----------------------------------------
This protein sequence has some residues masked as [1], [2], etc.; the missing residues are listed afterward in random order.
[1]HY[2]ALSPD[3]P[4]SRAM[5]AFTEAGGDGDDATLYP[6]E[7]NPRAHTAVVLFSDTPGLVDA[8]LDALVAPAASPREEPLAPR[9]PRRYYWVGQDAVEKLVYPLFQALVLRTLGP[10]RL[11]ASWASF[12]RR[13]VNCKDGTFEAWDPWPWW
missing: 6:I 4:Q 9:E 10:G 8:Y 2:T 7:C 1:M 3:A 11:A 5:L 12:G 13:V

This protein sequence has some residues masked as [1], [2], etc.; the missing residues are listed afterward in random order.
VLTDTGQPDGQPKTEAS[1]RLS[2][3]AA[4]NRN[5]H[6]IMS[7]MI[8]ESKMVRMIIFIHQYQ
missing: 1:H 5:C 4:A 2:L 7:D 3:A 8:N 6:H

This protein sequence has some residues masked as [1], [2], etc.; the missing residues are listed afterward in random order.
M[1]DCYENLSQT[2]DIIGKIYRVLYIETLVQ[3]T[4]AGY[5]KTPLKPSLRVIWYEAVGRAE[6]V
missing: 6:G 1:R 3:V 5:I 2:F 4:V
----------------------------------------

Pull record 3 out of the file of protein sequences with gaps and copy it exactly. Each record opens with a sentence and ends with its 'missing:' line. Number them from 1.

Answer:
This protein sequence has some residues masked as [1], [2], etc.; the missing residues are listed afterward in random order.
M[1]DCYENLSQT[2]DIIGKIYRVLYIETLVQ[3]T[4]AGY[5]KTPLKPSLRVIWYEAVGRAE[6]V
missing: 6:G 1:R 3:V 5:I 2:F 4:V